Votes should be cast in secret, even if a voter does not mind
their voting intentions being known. Although a voter may seek
assistance in voting from family members or friends, such assistance
should only be sought and given when it is absolutely necessary,
The warnings will point out that influencing voters, or inducing
them to vote for particular candidates, or interfering with them
whilst they are voting, or inducing them to show their ballot
paper to anyone else, are all offences. Provision of these secrecy
warnings will be required by the detailed Orders made under section
2 of the Bill. Extra publicity aimed at getting these messages
across will also be provided.
20. In addition, in the pilot areas, there will
be some limited provision for electors to attend in person and
cast their votes in a supervised environment. The equivalent of
polling stations will therefore be provided - at least one in
each local authority area to allow electors to take their
ballot papers and mark them (or use the electronic voting equipment)
secretly, but under the protection of an election official. This
choice will give those who fear lack of secrecy at borne the opportunity
to vote more or less in the traditional way.
Article 14: Prohibition of discrimination
21. The Article is only engaged where a person's
treatment comes within the ambit of another Convention right.
Here, Article 14 would be read with Article 3 of Protocol I. The
argument would be that a voter in a pilot region enjoys a lower
guarantee of secrecy and free expression than a voter in a region
where traditional polling methods are used.
22. The Department may wish to argue, were a
case to be brought, that a person's location in a particular region
of the UK is not a "status" for the purpose of Article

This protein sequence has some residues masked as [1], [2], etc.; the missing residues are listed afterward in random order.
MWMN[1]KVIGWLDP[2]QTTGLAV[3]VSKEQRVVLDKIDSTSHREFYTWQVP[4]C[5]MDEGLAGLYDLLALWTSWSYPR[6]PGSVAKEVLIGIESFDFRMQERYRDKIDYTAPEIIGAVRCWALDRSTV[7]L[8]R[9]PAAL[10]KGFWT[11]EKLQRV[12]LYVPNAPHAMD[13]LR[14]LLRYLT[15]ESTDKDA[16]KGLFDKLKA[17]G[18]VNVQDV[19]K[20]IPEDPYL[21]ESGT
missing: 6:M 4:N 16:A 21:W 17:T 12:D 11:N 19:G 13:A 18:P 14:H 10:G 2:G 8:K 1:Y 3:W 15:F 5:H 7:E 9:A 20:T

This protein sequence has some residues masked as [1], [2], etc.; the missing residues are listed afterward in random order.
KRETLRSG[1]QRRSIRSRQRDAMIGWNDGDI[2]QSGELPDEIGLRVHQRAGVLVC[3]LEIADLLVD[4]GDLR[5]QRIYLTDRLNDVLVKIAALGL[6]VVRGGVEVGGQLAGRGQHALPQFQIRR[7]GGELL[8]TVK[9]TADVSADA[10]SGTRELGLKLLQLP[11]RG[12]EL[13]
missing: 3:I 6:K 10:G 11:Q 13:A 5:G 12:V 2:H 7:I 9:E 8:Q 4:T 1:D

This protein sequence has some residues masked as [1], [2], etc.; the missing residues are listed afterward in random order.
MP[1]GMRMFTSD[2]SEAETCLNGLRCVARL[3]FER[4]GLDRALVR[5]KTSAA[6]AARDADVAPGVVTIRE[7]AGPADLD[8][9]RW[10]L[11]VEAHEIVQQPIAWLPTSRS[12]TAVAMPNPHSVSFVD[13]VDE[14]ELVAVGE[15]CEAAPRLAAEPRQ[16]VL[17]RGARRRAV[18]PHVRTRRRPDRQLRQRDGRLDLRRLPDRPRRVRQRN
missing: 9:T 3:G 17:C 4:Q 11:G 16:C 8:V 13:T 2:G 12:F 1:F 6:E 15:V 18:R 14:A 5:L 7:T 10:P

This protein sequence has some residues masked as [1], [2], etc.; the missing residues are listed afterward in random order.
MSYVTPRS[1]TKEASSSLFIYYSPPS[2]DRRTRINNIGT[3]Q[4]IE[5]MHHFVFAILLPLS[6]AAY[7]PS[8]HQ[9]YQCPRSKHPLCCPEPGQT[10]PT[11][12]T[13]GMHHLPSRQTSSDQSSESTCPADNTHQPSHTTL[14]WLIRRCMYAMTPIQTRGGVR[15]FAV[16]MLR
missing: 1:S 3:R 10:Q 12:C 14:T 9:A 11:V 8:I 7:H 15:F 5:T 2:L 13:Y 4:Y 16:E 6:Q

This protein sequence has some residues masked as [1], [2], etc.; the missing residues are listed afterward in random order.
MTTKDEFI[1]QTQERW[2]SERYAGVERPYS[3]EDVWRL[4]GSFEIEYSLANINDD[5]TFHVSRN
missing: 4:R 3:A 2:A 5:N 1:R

14. However, it recognises that the argument may not succeed;
recent case-law suggests that geographical place of residence
does indeed amount to a "status"': see, for example.
R (Carson) v Secretary of State for Work and Pensions,
Court of Appeal, 17 June 2003.
23. The Department would accept. assuming that
an argument on "status" does not succeed, that a voter
in a pilot region and a voter elsewhere are in a comparable position,
so that any difference in treatment between them would need to
24. The Department would therefore seek to establish
a reasonable and objective justification for the difference in
25. The Department's arguments would be similar
to those raised under Article 3 itself. In particular, the Department
would draw attention to the benefits likely to accrue from the
introduction of innovative voting methods on a pilot basis rather
(a) turnout may be measured as between. pilot and
nonpilot regions, ensuring a more accurate evidential basis
for deciding whether innovative voting should be introduced more
(b) introducing innovative voting methods nationwide
before they have been piloted would increase the risk of failure,
which would obstruct the effective administration of the entire
election (and would jeopardise the Article 3 rights of the entire
26. Finally, the Department has considered the
compatibility of the provisions introducing different rules of
criminal law and procedure between different electoral, regions.
27. In particular, the lengthening of the time
limit for prosecutions from one year (nationwide, except in the
pilot areas) to two years in exceptional circumstances (in the
pilot areas) may be thought to raise an issue under Article 6
(right to a trial within a reasonable time), read with Article
14. The Department has concluded that time spent investigating
an offence, before a charge is brought, does not engage this guarantee
in Article 6; the right is therefore unlikely to be engaged.
28. The fact that an offence of personation is
arrestable without warrant in one part of the country, but not
in another, may raise an issue under Article 5 (right to liberty)
read with Article 14; but the difference in treatment between
those in pilot regions and those elsewhere is relatively small:
all offences are arrestable with a warrant; and the fact that
an offence is arrestable does not remove the requirement for a
person to be brought promptly before a court. The Department therefore
regards the need for stronger antiabuse measures to attend
the innovative voting methods as providing adequate justification
for the difference in treatment.
Department for Constitutional Affairs
28 August 2003